2. THE SCIENTIFIC METHOD
2.a) What is the scientific method?
The scientific method expression has different meanings, and, very often, it confuses a specific personal or social group with relative ignorance about the complexity of the concept. As its very name indicates, it represents the methodology that defines and differentiates scientific knowledge from other types of knowledge.
The philosophy of science creates the scientific method to exclude all that has subjective nature. In other words, what comes from common sense itself and obtains general acceptance by the scientific community and society.
Not everyone will agree with the previous paragraph, as there are various trends of the philosophy of science derive from the different concepts about reality, perception, and theories.
On the other hand, we know that there are things whose nature is precisely subjective. The scientific approach to these elements is complex and typically carried out through the lesser scientific methods, which are for specific branches of knowledge.
There are three basic types of the scientific method (inductive reasoning, deductive reasoning, and hypothetic-deductive or hypothesis testing) applied in the natural sciences –physics, chemistry, biology– in contrast to the commonly categorized social sciences –economics, politics. Among the latter, we can cite hermeneutical, phenomenological, dialectical, functionalism, structuralism.
Despite receiving the same designation as scientific methods, we are referring to approaches not only different but belonging to a different scale. For instance, talking about the world of transportation technology, one type would refer to parts like nuts or bolts, and the second type to motorcycles, cars, trucks, boats, planes, or rockets.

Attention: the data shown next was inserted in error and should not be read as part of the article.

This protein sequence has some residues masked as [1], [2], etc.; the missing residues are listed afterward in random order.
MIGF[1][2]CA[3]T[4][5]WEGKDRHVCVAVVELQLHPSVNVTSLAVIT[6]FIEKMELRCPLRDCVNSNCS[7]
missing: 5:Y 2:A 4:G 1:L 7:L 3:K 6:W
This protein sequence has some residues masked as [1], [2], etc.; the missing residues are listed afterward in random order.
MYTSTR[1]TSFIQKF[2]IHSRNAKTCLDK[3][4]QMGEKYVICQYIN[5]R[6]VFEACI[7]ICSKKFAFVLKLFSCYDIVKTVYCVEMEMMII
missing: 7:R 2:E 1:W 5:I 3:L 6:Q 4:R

In other words, there are three elemental types, and the rest are combined types from the previous that try to define a complicated structure and that, therefore, are on a macroscopic scale relating to the first.
Likewise, the concept of time is associated with that of life and, by extension, with that of love. Nevertheless, the existence of love is not scientific! Nor do we know very well what life is, and what the vital impulse systems are.
Here we come to an essential problem with some branches of science that do not want to and cannot recognize that life and love exist with the corresponding exercise of their freedom. It is as if freedom were the enemy of knowledge and science in that the later attempts to discover laws that explain events and where it fails, it imposes its god: randomness.
We find a prototype of agnosticism in Laplace (1749-1827) when he says: "If in a particular instance we become aware of the exact situation and velocity of all of the particles of the universe, we could deduce through calculations all of its past and future." This affirmation needs an act of faith because freedom may not be scientifically proven, neither disproven.
Most likely, it is about time to change and perfect the very concept of science and the scientific method. Not always, using very orthodox or rigid practices achieve the best results; frequently, the relation could reverse when a specific limit exists.